Rails and Ember without rails-api

This is a follow up to a post I wrote a couple months ago, “Ember and Rails Scaffolding for Simple Crud”. In that post, I gave an overview for how to generate simple CRUD scaffolding for an Ember app using Rails purely as an api through the rails-api gem.

Here’s the thing… if you take the api-only approach, you by design give up the ability to write standard Rails views. This can be a good thing, of course, which is why the gem was integrated into Rails 5. If all you want is an api, you don’t want the extra weight of everything else that comes with Rails, and you always can add various gems back in as needed. But for now, you may want to preserve the ability to write a full MVC rails app while still providing an API for Ember or other single page javascript frameworks.

Fortunately, this isn’t especially difficult. The Rails side will get a little more verbose, at least the way I’m writing it, but all you need to do is ensure that your app responds to both html and json – and of course be particularly careful to make sure that you don’t mix view logic with backend logic.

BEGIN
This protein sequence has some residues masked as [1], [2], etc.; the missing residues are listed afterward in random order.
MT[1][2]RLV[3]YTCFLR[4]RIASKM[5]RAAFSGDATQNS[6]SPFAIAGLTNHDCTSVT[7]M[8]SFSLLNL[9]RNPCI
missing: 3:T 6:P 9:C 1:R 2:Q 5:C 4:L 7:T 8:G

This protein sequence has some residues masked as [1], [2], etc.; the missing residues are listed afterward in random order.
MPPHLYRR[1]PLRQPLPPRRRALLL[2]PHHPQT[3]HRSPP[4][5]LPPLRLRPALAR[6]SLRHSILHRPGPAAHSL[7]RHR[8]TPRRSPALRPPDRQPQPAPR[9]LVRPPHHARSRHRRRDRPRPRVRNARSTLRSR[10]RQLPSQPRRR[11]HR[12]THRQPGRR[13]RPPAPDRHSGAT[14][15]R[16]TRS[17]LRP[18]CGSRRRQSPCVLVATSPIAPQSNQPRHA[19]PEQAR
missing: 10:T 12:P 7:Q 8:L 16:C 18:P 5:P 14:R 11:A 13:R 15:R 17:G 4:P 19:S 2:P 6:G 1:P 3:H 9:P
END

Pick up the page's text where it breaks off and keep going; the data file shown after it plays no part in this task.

So, here we go…

First, create a full rails app with basic CRUD for the User model in the previous tutorial. I’m not going to repeat the steps here since they won’t change much. The only difference here is that instead of doing this with the rails-api gem and command, you’ll now do this with traditional rails. You will still need to create serializers, add rack/cors, allow access to various HTTP actions in the Rails app, and so forth. This is all available through the previous tutorial, with one change – you don’t need to install the rails-api gem, and wherever it says “rails-api generate…”, instead just use “rails generate…”.

You should now have a fully functional rails app for CRUD operations on a User that also provides json formatting as an api. The main difference between the api for a traditional Rails app and the rails-api generated app is that the traditional rails app responds by default as html, whereas rails-api responds as json. To get a json response from the traditional rails app, you will need to append “.json” to the url – in other words, to get the list of users rendered as json rather than displayed as html, you’d need to request:

http://localhost:3000/users.json

whereas the rails-api version doesn’t require this extension, as a rails-api app by default returns json (and wouldn’t normally respond as html at all).

On the Ember side, we need to instruct the adapter to specifically request json from the Rails app, as this is no longer the default Rails response.

To accomplish this, we will modify the Ember adapter in app/user/adapter.js

import DS from 'ember-data';

export default DS.RESTAdapter.extend({
  host: 'http://localhost:3000',
  buildURL: function(record, suffix) {
        var s = this._super(record, suffix);
        return s + ".json";
    }
});